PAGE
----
The dollar tumbled to a three-week low against the yen on Thursday as investors continued to pare back bullish bets on the greenback after minutes of the Federal Reserve's latest meeting pushed out expectations on when interest rates will begin to rise.
The U.S. currency, however, gained against a struggling euro, as investors sold the single euro zone unit after it failed to get above $1.28. Earlier in the global session, the euro rose to a two-week high versus the dollar.
U.S. Treasury yields and implied rates on Fed fund futures retreated sharply after the release on Wednesday of the Fed minutes, with the market not seeing any appreciable rise in the Fed's target rate until around September 2015, from June 2015 previously.
Still, many believe the dollar will resume its rally, because the U.S. economy remained on a stable growth path.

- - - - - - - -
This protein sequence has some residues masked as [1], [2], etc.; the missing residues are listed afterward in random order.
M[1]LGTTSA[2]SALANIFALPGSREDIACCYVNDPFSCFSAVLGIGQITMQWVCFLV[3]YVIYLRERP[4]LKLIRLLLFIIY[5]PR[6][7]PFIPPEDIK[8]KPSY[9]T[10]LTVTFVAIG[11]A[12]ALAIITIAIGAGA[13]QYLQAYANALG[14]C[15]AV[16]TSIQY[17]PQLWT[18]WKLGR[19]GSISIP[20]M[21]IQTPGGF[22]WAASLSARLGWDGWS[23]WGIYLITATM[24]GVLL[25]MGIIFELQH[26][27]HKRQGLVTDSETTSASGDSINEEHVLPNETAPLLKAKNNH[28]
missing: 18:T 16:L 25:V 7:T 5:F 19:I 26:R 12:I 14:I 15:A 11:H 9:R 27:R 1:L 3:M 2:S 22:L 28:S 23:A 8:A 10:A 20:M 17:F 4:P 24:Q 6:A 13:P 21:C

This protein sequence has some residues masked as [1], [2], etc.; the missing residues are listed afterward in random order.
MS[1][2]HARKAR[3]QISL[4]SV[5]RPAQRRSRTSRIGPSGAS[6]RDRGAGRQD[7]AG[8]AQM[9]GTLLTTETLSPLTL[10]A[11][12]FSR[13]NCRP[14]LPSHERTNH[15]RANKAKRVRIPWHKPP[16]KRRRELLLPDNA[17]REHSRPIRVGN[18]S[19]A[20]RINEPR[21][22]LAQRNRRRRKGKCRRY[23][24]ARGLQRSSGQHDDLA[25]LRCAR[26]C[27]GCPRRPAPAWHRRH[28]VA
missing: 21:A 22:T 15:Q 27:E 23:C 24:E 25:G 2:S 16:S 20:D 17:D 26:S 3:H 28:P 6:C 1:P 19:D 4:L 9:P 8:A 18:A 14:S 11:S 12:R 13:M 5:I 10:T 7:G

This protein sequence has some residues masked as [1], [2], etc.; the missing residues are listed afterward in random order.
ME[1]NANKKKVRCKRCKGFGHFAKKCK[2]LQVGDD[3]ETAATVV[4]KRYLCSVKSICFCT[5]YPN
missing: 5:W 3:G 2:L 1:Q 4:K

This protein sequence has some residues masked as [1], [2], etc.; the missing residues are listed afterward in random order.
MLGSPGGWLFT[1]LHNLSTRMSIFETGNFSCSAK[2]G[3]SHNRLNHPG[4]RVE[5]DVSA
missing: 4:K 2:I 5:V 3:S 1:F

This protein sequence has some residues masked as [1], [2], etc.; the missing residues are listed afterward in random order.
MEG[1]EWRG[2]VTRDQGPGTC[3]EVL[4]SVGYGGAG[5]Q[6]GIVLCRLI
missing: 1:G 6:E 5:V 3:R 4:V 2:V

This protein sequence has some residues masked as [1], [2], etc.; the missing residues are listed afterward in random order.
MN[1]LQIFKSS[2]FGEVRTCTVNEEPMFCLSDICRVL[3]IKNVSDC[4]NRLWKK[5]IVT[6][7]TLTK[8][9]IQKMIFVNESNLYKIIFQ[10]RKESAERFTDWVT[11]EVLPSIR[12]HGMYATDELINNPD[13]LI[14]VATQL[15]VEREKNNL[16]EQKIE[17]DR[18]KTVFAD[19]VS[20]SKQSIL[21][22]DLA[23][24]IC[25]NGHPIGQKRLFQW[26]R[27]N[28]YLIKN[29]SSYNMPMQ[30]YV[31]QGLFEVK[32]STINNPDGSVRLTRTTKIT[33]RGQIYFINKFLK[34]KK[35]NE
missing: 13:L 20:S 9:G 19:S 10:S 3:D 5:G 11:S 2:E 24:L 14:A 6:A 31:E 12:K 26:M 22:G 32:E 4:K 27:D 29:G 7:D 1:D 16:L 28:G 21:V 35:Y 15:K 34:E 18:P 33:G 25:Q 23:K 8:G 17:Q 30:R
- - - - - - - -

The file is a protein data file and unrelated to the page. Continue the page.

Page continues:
In the meantime, the U.S. labor market continued to stabilize as the number of Americans filing new claims for unemployment benefits fell last week to nearly the lowest level since before the 2007-09 recession. The government reported that initial claims for state unemployment benefits dropped to a seasonally adjusted 287,000 in the week ended Oct. 4.
The dollar, which has a strong correlation with U.S. yields and rate expectations, fell 0.3 percent against the yen, to 107.78 yen, trimming losses after the jobless claims data. It earlier fell to 107.53 yen, its lowest mark since mid-September.
The dollar index, which measures the greenback against six major currencies, slid initially, hitting a two-week low of 84.937, before reversing course. It was last up 0.3 percent at 85.533.
With the dollar coming under pressure, the euro earlier rose to $1.2791, its highest level in two weeks, and nearly 3 cents above a two-year trough near $1.2500 set last week. But in late trading, the euro fell 0.4 percent to $1.2686.
However, Osborne said the dollar pullback may have further to run to correct the currency's overbought position. He noted that historically the dollar tends to weaken in the fourth quarter, and the market may be seeing that right now.